There is a deepening political crisis in the Kurdish Regional Government (KRG) – or the Kurdish autonomy in northern Iraq. Following the news from a distance, one would get alarmed that the crisis might go out of hand, fear that the crisis might even turn once again into inter-Kurdish conflict. How does the situation look from the ground?
Father Levon Yeghyaian receives me in his office and explains the difficulties of his community in Qamishli; the city had 1800 families before the conflict erupted, now only 700 families remain. In neighbouring Hassakah there are only 89 families, while in Derik (al-Mailikiyah) 69 Armenian families live.
As we pass next to regime checkpoints in the centre of the city, my driver cautions not to film, as we risk being stopped and interrogated. The Syrian regime still has presence in Qamishli, preserving some government buildings there known as “security square”. The Qamishli airport, just to the south-west of the city, is also under regime control.
Most of all, Putin was not realistic about his own forces, the capabilities of his own armies. Russian soldiers do not want to fight in Ukraine; the numerous cases where tanks and other military equipment are abandoned testifies to this. Russian military equipment evidently suffers from lack of maintenance, Russian logistics are overstretched, but more important Ukrainian army proved itself more skilled in fighting a war with modern digital technologies and combined arms.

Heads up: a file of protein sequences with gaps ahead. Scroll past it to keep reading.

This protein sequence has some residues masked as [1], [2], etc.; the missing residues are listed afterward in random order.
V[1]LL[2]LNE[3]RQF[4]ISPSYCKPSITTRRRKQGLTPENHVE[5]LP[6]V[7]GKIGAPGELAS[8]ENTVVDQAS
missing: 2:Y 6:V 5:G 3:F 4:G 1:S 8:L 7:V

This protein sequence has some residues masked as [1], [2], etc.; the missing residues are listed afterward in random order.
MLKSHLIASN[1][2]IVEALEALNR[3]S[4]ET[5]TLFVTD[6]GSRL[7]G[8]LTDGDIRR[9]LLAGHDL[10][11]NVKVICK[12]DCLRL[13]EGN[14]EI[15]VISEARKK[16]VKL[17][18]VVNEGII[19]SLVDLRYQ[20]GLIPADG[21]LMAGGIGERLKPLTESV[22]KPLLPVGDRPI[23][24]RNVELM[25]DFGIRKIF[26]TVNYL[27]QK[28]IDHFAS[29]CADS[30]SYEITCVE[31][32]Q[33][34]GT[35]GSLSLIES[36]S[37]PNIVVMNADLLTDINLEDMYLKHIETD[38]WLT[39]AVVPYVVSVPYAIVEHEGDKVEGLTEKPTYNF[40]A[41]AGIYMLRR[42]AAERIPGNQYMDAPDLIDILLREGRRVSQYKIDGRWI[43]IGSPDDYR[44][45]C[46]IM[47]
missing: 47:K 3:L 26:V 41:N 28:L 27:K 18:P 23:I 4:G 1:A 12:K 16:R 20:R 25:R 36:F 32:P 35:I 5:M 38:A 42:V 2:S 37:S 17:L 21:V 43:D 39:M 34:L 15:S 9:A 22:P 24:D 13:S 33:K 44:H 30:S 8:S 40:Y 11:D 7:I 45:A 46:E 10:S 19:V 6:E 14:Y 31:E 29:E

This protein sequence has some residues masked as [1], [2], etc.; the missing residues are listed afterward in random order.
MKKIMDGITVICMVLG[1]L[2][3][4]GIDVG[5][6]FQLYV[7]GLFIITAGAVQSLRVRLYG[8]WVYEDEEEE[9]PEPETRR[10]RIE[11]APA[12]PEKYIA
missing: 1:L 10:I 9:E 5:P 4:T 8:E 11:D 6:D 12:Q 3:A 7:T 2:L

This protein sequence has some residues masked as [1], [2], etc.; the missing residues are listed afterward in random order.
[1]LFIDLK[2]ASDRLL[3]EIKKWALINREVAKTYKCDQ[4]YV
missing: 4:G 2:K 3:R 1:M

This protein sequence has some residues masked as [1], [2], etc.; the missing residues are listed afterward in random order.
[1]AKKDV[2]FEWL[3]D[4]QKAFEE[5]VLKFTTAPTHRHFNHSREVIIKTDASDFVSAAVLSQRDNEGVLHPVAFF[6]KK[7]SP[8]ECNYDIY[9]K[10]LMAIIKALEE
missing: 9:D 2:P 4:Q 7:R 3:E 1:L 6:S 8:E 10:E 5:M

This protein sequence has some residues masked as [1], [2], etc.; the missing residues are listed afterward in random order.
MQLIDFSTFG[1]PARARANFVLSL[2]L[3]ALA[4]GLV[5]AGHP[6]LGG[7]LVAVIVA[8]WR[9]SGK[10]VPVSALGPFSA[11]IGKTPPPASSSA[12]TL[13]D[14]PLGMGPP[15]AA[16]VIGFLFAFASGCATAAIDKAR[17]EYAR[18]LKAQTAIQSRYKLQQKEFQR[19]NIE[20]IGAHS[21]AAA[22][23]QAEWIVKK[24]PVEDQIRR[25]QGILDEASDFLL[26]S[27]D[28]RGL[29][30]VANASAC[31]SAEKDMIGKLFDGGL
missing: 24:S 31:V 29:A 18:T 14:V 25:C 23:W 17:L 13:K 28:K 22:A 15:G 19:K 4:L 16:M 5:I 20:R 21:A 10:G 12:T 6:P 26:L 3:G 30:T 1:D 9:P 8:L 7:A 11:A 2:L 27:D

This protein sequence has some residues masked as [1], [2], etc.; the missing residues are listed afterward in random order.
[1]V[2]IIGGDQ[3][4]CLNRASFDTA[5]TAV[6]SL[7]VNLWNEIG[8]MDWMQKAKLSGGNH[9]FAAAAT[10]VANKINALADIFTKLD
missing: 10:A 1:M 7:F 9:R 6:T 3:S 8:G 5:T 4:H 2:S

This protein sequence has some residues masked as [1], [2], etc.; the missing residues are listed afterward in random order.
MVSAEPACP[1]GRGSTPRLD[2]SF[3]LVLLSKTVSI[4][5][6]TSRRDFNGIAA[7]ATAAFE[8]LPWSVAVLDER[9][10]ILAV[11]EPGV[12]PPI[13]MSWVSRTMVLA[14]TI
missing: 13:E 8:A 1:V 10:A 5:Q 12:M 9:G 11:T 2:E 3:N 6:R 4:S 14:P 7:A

On February 24, 2022, Russian military invaded Ukraine. International Relations will not be the same again. As Russian military targets the entire territory of Ukraine, its political objective remains ill-defined.
In a matter of days, Azerbaijani politicians succeeded in censoring the history of their own republic, and officially announced future acts of anti-Armenian cultural genocide.
Russian military intervention might stabilize the ruling cast for a while, but it will deepen its lack of legitimacy. As events unfold, there are numerous questions that remain open.
If in the Middle East we did not have so many other problems, may be we would have discussed climate change and its impact on our lives. But no, not now, we are too busy with our never-ending self-destruction.
Now, a year after the war started, and nearly eleven months after it ended, the positions of the conflict sides and influential powers changed dramatically. Yet, the war did not put an end to the conflict; it just transformed it.
Why did Turkey support Azerbaijan in its war effort? Why Turkey continues to impose economic blockade against Armenia from the first day of its independence? Isn’t this the legacy of the 1915 Genocide?